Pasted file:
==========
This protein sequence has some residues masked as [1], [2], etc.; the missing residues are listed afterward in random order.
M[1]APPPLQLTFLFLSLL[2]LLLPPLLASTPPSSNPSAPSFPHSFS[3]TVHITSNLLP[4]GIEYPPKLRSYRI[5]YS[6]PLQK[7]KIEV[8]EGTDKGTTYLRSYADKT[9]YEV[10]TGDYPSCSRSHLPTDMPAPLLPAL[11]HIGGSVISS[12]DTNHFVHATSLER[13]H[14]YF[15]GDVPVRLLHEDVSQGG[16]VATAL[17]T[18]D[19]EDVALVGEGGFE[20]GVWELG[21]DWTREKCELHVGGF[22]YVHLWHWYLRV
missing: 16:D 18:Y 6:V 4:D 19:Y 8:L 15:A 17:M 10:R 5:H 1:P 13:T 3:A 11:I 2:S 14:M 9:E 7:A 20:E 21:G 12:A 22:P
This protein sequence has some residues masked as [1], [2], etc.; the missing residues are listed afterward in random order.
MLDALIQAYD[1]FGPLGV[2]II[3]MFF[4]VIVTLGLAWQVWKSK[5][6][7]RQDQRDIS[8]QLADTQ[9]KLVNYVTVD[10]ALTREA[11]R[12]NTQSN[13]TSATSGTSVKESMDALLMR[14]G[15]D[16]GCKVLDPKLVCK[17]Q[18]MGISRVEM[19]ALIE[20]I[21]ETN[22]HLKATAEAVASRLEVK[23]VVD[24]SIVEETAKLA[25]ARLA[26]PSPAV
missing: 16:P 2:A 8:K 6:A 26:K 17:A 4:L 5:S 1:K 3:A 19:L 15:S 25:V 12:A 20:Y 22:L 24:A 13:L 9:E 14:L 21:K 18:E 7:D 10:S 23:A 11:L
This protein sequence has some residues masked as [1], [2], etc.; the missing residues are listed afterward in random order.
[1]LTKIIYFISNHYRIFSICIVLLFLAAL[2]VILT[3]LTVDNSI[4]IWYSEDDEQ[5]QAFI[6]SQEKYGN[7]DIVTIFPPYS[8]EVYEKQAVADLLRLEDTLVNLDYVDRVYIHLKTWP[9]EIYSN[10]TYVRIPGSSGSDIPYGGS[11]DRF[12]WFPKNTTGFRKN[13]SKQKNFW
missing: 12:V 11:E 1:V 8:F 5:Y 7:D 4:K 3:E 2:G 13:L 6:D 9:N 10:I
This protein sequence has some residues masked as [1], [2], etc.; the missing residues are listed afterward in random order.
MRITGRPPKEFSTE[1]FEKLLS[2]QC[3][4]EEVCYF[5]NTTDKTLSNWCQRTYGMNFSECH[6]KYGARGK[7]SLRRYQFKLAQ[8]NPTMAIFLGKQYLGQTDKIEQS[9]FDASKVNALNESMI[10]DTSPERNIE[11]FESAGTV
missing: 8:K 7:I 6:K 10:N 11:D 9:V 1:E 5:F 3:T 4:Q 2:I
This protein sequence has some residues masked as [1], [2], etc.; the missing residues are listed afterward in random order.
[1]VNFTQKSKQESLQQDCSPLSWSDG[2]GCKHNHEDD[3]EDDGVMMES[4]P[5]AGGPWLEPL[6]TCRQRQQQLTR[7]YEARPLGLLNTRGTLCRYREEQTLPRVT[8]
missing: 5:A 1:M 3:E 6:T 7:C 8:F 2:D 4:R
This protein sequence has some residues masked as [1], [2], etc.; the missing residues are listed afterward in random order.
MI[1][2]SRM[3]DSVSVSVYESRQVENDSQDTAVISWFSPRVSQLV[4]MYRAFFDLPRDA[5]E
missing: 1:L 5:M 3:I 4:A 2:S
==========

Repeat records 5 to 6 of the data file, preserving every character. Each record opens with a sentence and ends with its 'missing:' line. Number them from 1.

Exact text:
This protein sequence has some residues masked as [1], [2], etc.; the missing residues are listed afterward in random order.
[1]VNFTQKSKQESLQQDCSPLSWSDG[2]GCKHNHEDD[3]EDDGVMMES[4]P[5]AGGPWLEPL[6]TCRQRQQQLTR[7]YEARPLGLLNTRGTLCRYREEQTLPRVT[8]
missing: 5:A 1:M 3:E 6:T 7:C 8:F 2:D 4:R
This protein sequence has some residues masked as [1], [2], etc.; the missing residues are listed afterward in random order.
MI[1][2]SRM[3]DSVSVSVYESRQVENDSQDTAVISWFSPRVSQLV[4]MYRAFFDLPRDA[5]E
missing: 1:L 5:M 3:I 4:A 2:S